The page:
Guy Delisle and his family spent a year living in Burma while his wife worked for Doctors Without Borders
Delisle manages to capture for us what a non-working foreigner not proficient in the local languages would perceive during his/her time in Rangoon. The heat. I'd always wondered about it. Delisle said his level of tolerance improved over the year he stayed there, so that he could stand up to 90degF before turning on the air conditioner, while when he'd arrived, 80degF was his limit.

Delisle's wife works as a physician for Médecins Sans Frontières (MSF) International as a physician, and this time
Gorab Jain
Funny bits in the beginning, slowly moving into daily life in Burma.
Lots of insight on Burma culture (and many cultural shocks) from an obliterated country!
No idea how much of it really portrays Burma in true light. But kudos to the author for being candid even about the controversial political topics.
Feels like firsthand experience of an adventurous stay in Burma!!
Will surely check out his other travelogues.
Wish he visits India and writes this kind of a fun travelogue :)
Tom LA
Jan 21, 2018 rated it really liked it
This is an autobiographical account of the author’s stay in Myanmar for 1 year in 2007, as his wife was stationed there while working as an administrator for Doctors Without Borders.

I’ve also read Jerusalem and PyongYang by the same author, and they have the same great qualities and the same flaws.

Qualities - well, first of all, I love the comic format as a medium. It has the potential (almost never realized of course) to convey meaning by packing a lot of information in a single panel or an i
Oct 19, 2008 rated it really liked it  ·  review of another edition
What I most love about this book is how political it WASN'T. DeLisle, considering the area he was living in, could have spent this entire book rightfully decrying a horrible and violent government, but instead choose to focus on daily life, the heat, the locals love for his cute baby, the rains, and a hundred other aspects of simple human life. Politics, of course, inevitably come into the mix, but when they do I felt so grounded by the "human" establishment that the politics had actual impact.. ...more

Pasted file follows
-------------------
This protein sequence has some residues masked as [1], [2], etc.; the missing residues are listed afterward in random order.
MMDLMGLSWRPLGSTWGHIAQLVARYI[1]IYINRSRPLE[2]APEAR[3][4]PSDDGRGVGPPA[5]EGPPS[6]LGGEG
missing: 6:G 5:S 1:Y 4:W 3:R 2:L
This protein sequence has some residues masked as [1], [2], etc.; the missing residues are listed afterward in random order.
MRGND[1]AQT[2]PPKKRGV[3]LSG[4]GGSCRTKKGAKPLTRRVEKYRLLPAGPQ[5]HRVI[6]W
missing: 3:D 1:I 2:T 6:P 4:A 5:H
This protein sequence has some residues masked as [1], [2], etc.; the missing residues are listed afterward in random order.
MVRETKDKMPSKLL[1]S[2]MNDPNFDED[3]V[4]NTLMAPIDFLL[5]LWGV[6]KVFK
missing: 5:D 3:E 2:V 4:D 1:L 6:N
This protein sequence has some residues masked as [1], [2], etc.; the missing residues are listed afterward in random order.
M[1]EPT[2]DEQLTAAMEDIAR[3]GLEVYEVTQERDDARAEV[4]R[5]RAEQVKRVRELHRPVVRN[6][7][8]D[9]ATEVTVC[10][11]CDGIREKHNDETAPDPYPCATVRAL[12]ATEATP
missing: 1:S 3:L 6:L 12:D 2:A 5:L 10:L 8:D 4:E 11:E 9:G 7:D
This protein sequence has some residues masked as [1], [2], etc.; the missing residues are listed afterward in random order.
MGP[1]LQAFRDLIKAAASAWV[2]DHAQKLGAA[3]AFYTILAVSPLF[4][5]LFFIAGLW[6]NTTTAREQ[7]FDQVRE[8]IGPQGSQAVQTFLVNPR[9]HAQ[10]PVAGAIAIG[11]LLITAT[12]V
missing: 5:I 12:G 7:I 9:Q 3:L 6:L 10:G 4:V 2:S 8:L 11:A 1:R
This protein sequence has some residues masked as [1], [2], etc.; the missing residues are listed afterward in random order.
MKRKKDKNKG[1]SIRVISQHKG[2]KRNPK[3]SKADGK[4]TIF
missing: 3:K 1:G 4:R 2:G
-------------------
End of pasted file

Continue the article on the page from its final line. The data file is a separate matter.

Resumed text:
Archit Ojha
Dec 11, 2016 rated it liked it
Shelves: ebooks
Poignant and melancholic. Penetrates the heart. Good work. Loved the illustrations.

Recommended to graphic novel readers.
sweet pea
Jun 08, 2009 rated it it was ok
Shelves: graphic-content
this book's portrait of Burma was interesting, showing a much more modern society than one would expect, as the country is in the grip of a vicious junta. although any problem the people might face pales in comparison the the indignities suffered by the author: lack of air conditioning, inability to get into an exclusive country club, power outages, having to drink Coke, pain in elbow forcing him to play Warcraft all day. the author comes across as a whiny bastard. while his wife works as a doct ...more
May 14, 2017 rated it really liked it
Shelves: 2017-reads
With a lot of information and visuals to absorb, it took me three weeks to actually get this book read thoroughly and I'm happy picking it up at least.